Satisfaction revolves around the motif of eating potatoes from a full plate with a one-toothed fork against the soundtrack of the eponymous track from the Rolling Stones. Sosnowski pursues an allegorical interpretation of life in communist Poland, where “satisfaction” actually never came. The work is a response to the government’s attempt at a modernisation leap, which towards the end of the 1970s triggered an enormous crisis and generated massive debts for the state.
The scenes of eating potatoes are mixed with shots of a clearly sexual undertone, featuring the poetics of erotic representations that infiltrated into Poland from the West. As an artist-allegorist, assembling the prefabricated elements of the work of art, Sosnowski leads to the confrontation of the artistic and pop cultural discourse, using the field of popular culture to criticise the field of art, and the reverse. He also juxtaposes the political load of the film with the private reality, evoking meanings stemming from the private sphere.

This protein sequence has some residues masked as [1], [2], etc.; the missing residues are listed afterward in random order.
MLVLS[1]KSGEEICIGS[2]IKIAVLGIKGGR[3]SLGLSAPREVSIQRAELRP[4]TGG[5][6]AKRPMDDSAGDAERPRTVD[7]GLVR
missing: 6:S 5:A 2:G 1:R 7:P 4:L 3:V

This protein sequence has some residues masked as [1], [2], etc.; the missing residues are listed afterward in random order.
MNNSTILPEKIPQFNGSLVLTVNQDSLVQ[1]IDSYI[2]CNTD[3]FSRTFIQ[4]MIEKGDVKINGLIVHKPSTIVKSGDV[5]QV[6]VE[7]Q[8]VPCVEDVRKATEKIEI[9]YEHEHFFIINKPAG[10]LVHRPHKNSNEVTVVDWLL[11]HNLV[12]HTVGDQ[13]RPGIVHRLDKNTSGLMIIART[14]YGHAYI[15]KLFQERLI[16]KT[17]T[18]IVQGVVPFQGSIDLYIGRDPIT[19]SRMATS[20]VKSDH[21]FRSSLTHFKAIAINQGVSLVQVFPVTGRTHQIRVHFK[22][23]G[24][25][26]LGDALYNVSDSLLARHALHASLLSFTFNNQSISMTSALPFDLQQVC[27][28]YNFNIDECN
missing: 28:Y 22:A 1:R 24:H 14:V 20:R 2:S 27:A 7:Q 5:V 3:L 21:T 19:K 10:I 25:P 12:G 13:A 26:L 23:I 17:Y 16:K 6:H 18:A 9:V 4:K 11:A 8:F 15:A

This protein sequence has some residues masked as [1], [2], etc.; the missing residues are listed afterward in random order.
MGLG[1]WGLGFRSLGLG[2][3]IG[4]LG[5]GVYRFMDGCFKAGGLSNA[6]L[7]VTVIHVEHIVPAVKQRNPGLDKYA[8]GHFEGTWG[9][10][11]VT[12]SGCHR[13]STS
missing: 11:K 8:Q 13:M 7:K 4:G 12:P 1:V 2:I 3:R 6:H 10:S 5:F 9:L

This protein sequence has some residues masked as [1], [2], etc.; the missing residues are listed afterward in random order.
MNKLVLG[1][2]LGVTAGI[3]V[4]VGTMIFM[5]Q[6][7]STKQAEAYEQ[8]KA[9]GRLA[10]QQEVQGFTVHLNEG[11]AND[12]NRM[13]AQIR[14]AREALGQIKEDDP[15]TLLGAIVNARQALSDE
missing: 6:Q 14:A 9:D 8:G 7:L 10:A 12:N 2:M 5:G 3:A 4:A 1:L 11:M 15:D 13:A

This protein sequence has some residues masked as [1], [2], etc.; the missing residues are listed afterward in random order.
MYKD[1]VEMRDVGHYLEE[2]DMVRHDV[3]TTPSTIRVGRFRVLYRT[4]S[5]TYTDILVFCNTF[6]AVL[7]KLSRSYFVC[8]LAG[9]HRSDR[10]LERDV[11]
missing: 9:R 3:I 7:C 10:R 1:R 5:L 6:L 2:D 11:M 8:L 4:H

References: David Crowley, Art of Consumption, [in:] 1,2,3... Avant-gardes. Film/Art Between Experiment and Archive, Ł. Ronduda, F. Zeyfang (eds.), Warsaw 2006; Ł. Ronduda, Polish Art of the 70s Avant-garde, Warsaw 2009; Zdzisław Sosnowski, Goalkeeper, 1977, unpublished, Archive of the Centre for Academic Information and Documentation, CCA Ujazdowski Castle, Warsaw.
Source: 16 mm
© Zdzisław Sosnowski
Ownership form: deposit